Newswise — July 27, 2022 – Only six percent of women with silicone breast implants followed the previous US Food and Drug Administration (FDA) recommendation for regular magnetic resonance imaging (MRI) screening, suggests a study in the August issue of Plastic and Reconstructive Surgery®, the official medical journal of the American Society of Plastic Surgeons (ASPS).
Despite discussion and information provided at the time of their breast implant procedure, most patients were unaware that MRI scans were recommended to detect asymptomatic implant rupture, according to the new research by Libby R. Copeland-Halperin, MD, of Brigham and Women’s Hospital, Boston, and colleagues. They write, "Low adherence suggests that without repeated reinforcement, the importance of this recommendation may not be apparent to patients several years following surgery."
Low rate and awareness of follow-up MRI scans
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Silicone breast implants are widely used for breast reconstruction as well as cosmetic breast augmentation. Among the possible complications is implant rupture – one of the leading reasons for implant removal, with special concern about silicone leakage. Although implant rupture can cause various symptoms, up to half of women with ruptured implants have no symptoms.
Starting in 2006, the FDA recommended routine MRI scans for detection of implant rupture, starting three years after surgery and every two years thereafter. However, clinical experience suggested that many patients did not follow this recommendation. "Unfortunately, because routine, asymptomatic follow-up visits several years postoperatively may not be covered by insurance policies and cosmetic procedures/follow-up are not covered by insurance, many patients may not return for follow-up around the time MRI would be due," the researchers write.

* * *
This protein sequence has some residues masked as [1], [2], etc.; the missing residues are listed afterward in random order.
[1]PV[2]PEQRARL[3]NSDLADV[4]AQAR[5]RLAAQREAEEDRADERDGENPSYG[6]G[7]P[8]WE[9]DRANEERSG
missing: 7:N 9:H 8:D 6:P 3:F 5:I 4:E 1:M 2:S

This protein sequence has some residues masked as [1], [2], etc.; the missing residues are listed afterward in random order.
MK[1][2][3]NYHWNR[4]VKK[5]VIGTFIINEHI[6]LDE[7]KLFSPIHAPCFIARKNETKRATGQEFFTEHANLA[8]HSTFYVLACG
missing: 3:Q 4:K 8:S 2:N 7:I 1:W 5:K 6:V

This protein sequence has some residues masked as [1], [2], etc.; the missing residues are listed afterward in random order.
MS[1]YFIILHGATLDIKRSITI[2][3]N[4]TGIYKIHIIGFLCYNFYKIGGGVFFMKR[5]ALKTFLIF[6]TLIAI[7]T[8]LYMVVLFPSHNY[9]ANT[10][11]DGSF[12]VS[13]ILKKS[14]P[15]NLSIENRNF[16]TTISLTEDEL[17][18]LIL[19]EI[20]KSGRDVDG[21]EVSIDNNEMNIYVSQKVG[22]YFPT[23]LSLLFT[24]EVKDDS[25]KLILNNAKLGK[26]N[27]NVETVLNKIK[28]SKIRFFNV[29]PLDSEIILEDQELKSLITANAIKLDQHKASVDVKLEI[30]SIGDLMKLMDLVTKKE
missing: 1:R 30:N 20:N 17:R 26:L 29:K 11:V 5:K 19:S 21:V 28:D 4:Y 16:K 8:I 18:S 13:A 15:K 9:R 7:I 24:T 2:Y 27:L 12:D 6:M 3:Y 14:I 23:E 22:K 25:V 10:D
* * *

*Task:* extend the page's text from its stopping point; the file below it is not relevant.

How many women got recommended screening scans? Dr. Copeland-Halperin and colleagues performed a telephone survey with patients who had undergone silicone breast implant surgery between 2011 and 2016. The women were asked whether they were aware of the FDA screening recommendation, whether and why they had follow-up MRI scans, and any barriers to screening.
Of 130 women contacted, 109 agreed to participate in the survey. Of these, 86 had silicone implants placed for breast reconstruction and 23 for breast augmentation.
Overall, 15.6% of women had undergone MRI at any time after implant placement. However, only 5.9% had MRI scans within the FDA-recommended timeframe. Adherence to MRI screening was no different for women who underwent reconstructive versus cosmetic implant placement. Screening rates were also similar by insurance status or income level.